The defendants are accused of making malicious comments and discrediting the plaintiffs with numerous verbal outbursts and assaults while plaintiffs were in performance of their official duties, including being called incompetent, liars and thieves during the discharge of their duties.
The complaint claims that many of the defendants' allegations impute responsibilities to the individual members of the St. Croix Board of Elections that either are duties of the Supervisor of Elections, the Joint Board of Elections or of the local courts.
The plaintiffs are asking the court to enter a judgement in their favor and against the defendants for compensatory, general and special damages in an amount to be determined at trial, plus attorney fees and court costs. The plaintiffs specifically seek punitive damages against the defendants and any other relief as the court deems just and equitable.
The case was assigned to V.I. Superior Court Judge Darryl Donohue, but no hearing dates had been set as of Monday.
V.I. Action Group complaint pending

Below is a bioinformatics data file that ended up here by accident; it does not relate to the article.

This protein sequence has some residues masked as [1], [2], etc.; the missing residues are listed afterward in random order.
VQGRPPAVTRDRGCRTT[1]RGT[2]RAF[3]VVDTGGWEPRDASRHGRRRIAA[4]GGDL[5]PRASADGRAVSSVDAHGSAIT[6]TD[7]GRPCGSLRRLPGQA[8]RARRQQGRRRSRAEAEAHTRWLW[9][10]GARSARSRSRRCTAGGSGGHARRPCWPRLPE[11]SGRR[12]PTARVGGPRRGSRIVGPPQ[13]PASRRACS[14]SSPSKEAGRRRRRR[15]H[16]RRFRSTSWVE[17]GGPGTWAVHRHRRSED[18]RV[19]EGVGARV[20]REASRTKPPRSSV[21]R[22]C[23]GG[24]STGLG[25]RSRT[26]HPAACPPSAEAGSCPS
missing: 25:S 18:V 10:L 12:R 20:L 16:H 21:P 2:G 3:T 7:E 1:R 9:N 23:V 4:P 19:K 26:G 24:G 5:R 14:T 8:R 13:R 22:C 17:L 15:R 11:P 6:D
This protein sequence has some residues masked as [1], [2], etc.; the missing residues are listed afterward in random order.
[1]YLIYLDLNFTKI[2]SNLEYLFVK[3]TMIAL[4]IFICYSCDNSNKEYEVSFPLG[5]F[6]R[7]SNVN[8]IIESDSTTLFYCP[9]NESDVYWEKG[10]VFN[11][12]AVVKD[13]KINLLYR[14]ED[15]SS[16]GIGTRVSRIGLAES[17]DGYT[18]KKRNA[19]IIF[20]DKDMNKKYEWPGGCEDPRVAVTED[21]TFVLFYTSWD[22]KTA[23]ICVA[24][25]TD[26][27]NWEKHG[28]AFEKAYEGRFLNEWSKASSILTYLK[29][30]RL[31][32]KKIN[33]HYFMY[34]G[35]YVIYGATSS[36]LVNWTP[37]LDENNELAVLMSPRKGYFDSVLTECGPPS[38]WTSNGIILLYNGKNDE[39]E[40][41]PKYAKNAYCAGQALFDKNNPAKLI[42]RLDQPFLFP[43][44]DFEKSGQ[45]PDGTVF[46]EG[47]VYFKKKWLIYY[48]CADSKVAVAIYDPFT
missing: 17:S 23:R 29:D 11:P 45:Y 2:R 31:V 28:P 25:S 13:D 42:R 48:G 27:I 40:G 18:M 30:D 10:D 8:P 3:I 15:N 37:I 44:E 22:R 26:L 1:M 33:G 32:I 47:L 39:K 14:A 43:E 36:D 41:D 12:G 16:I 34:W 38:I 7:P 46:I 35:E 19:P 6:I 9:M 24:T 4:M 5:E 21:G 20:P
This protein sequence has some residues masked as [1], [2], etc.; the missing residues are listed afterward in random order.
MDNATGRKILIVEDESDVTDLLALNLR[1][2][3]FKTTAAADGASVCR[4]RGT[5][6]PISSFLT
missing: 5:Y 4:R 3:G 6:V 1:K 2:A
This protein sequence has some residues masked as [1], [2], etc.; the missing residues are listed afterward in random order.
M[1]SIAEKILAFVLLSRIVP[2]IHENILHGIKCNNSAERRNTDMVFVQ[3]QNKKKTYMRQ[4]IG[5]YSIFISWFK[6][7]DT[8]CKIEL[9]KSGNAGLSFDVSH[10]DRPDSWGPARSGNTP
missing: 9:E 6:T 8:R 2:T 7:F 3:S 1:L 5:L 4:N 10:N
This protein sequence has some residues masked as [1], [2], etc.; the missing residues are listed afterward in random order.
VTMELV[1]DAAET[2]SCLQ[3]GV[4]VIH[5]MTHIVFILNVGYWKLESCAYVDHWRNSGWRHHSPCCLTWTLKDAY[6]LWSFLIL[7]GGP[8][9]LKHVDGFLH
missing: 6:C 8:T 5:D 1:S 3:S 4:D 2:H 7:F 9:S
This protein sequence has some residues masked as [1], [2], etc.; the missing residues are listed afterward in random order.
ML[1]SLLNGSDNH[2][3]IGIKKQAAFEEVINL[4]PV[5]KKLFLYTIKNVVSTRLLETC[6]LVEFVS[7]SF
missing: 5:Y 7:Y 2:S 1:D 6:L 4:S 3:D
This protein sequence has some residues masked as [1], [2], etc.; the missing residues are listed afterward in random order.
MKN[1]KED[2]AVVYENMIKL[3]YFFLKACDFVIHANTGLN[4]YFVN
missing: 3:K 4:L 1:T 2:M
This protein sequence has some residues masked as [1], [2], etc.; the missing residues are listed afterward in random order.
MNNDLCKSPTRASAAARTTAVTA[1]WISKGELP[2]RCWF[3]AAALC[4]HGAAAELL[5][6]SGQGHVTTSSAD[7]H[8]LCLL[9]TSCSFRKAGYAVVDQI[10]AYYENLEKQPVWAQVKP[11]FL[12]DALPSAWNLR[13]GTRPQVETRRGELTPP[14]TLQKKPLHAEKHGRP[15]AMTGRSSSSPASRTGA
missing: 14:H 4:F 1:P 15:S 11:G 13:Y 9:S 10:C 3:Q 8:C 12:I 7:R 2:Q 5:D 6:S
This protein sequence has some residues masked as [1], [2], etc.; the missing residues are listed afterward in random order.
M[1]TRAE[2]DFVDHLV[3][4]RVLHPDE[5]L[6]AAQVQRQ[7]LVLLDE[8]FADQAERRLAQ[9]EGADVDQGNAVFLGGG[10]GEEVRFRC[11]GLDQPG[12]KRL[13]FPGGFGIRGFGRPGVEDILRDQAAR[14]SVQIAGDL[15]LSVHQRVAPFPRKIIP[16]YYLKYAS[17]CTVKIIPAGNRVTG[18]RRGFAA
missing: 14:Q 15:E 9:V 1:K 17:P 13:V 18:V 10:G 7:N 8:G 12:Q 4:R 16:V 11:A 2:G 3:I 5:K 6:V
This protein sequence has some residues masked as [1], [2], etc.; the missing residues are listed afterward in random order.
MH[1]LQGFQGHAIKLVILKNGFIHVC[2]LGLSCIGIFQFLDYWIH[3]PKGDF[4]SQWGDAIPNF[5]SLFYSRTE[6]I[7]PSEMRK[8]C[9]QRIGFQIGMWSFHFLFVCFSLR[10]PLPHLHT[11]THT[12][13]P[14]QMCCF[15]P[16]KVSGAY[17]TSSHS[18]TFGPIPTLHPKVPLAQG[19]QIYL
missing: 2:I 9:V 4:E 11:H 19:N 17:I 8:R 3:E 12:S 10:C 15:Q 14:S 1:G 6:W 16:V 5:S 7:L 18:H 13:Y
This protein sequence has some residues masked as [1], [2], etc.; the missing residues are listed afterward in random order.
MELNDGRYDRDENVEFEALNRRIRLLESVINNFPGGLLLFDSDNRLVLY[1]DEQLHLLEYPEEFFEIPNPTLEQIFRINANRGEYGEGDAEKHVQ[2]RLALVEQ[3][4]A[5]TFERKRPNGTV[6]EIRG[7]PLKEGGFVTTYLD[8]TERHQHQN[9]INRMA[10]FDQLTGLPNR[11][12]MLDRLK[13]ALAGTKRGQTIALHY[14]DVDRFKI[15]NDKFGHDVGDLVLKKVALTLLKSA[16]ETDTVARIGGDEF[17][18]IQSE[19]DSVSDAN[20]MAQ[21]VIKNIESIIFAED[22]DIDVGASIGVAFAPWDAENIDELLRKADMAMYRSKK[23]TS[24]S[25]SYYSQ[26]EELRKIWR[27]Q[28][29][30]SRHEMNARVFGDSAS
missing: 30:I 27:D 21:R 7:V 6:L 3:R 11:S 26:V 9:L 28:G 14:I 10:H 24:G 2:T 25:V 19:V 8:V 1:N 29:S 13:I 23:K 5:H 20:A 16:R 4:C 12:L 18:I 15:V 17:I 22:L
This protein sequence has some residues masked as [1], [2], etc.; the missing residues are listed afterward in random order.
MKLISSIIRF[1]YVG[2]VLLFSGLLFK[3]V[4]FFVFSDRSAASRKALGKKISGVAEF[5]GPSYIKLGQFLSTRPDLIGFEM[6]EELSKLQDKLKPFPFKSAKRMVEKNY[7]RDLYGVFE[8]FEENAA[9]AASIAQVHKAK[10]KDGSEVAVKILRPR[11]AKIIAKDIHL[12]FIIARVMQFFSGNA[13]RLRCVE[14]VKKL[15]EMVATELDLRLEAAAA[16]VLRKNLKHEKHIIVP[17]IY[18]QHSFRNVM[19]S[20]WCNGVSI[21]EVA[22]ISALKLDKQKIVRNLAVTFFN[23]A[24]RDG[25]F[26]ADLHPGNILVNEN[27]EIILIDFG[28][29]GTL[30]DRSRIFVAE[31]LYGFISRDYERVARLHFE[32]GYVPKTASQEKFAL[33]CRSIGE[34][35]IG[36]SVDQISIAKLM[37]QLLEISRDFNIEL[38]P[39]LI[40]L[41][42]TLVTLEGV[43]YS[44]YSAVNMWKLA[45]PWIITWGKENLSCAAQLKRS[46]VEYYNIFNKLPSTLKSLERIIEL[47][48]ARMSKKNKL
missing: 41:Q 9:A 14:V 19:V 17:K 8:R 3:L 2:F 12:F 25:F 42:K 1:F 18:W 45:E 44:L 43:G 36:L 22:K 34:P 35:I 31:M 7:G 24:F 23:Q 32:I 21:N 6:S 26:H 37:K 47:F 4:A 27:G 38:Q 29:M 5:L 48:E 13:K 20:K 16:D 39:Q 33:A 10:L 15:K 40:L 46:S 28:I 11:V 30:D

Meanwhile, the complaint filed by V.I. Action Group in District Court against the board members still is pending. The group filed a complaint contesting V.I. Elections Supervisor John Abramson Jr.'s interpretation of the Revised Organic Act of 1954 regarding signature thresholds for recall petitions.
The complaint seeks injunctive relief by having District Judge Wilma Lewis clarify a section of the law that states how the threshold of the number of signatures should be met when seeking the recall of elected officials. The V.I. Action Group also wants the judge to order the Board of Elections to set a specific date for a recall election to take place.
The judge also is expected to make a ruling on more than 900 signatures to determine if they are to be counted in the overall count, after they were excluded by the Elections Office.
Lewis said that because of the statutory mandated deadline for the recall election, she wants the parties to get together and work out an expedited schedule. The next hearing in that matter is scheduled for June 1.
- Contact reporter Fiona Stokes at 714-9149 or email email@example.com.